A: Funding applications for projects and activities in a school's SRTS plan may be downloaded from this web site. If a school desires funding assistance for developing its plan, a written request may be submitted to the Delaware SRTS coordinator. The request should reference support by the principal or school district administrator of the participating school. It should also include identification of the members of the SRTS committee and their titles, the amount requested, and justification for the amount requested.Q. What is the application deadline?
A: Currently there is no application deadline. Requests for planning assistance and applications for funding are accepted on a first come, first serve basis and evaluated for eligibility. If the sum of all requests received is less than the sum of funds available to be awarded, no prioritization will be made.Q. How will applications be evaluated?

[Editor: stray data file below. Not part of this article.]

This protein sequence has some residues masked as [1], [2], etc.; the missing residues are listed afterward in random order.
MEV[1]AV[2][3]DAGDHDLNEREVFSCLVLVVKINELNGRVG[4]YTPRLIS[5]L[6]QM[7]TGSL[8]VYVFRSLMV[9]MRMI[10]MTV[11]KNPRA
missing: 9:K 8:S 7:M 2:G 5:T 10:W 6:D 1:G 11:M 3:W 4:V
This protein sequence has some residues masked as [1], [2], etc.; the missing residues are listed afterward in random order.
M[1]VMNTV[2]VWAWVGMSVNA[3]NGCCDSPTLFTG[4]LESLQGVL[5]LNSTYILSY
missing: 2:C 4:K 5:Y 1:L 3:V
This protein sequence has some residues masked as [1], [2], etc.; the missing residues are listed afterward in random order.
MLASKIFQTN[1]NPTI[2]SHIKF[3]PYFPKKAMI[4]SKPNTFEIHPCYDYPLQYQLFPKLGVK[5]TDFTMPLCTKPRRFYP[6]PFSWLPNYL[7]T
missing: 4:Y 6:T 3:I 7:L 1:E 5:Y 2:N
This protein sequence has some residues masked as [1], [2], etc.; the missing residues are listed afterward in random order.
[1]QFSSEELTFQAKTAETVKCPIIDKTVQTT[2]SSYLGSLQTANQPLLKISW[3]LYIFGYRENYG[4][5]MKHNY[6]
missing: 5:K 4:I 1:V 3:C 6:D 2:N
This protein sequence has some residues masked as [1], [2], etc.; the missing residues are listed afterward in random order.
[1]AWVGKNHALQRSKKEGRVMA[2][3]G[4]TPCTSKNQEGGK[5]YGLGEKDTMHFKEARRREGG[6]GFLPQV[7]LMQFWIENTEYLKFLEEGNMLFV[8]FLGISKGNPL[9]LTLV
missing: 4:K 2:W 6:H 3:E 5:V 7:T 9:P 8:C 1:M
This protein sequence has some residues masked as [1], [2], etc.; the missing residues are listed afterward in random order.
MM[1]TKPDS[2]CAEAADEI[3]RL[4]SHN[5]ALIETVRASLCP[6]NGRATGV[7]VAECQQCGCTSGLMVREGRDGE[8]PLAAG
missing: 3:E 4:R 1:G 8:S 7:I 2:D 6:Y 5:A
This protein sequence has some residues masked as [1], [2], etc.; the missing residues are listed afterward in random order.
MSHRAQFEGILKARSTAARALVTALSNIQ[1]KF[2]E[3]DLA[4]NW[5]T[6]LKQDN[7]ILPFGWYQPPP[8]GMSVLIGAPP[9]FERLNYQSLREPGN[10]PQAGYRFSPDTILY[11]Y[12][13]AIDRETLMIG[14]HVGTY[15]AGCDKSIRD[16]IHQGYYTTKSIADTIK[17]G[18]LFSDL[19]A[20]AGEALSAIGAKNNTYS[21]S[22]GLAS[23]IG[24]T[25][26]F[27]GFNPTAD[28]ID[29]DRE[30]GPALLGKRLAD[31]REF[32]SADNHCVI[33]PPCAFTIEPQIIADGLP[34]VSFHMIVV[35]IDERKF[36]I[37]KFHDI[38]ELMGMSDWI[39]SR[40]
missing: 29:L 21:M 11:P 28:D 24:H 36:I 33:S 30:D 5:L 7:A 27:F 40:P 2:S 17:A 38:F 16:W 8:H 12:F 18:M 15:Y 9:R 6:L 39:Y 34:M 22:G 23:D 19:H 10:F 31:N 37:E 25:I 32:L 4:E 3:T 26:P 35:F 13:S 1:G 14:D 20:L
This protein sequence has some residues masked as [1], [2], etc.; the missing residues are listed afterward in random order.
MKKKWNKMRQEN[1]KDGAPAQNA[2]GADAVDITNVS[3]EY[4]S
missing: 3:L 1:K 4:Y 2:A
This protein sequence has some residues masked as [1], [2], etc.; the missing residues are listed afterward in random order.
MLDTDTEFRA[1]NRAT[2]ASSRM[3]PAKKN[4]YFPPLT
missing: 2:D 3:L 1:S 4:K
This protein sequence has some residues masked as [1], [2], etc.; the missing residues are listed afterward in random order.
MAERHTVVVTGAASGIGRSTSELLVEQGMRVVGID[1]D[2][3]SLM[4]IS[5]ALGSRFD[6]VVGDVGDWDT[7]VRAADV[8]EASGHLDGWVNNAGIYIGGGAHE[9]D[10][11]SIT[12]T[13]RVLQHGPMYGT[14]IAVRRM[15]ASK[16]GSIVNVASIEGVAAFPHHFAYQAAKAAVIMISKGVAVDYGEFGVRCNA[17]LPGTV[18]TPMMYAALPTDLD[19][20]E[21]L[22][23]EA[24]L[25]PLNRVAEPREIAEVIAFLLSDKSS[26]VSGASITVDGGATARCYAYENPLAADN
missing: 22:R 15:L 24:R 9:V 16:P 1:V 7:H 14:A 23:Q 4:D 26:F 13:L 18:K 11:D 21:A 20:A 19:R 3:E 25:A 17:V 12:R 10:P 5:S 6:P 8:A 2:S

A: The SRTS coordinator will make the project selection. DelDOT reserves the right to judge the capability of the applicant. If the sum of all proposals received is less than the sum of funds to be awarded, no prioritization will be made.Q. Who determines which applicants will receive funding?
A: The SRTS coordinator will make the project selection. DelDOT reserves the right to judge the capability of the applicant. If the sum of all proposals received is less than the sum of funds to be awarded, no prioritization will be made.Q. Where do I submit a SRTS funding application?
A: Applications for SRTS project funding should be submitted to Sarah Coakley, Project Planner, Delaware Department of Transportation, P.O. Box 778, Dover, DE 19903.Q. For how many projects can I submit funding applications?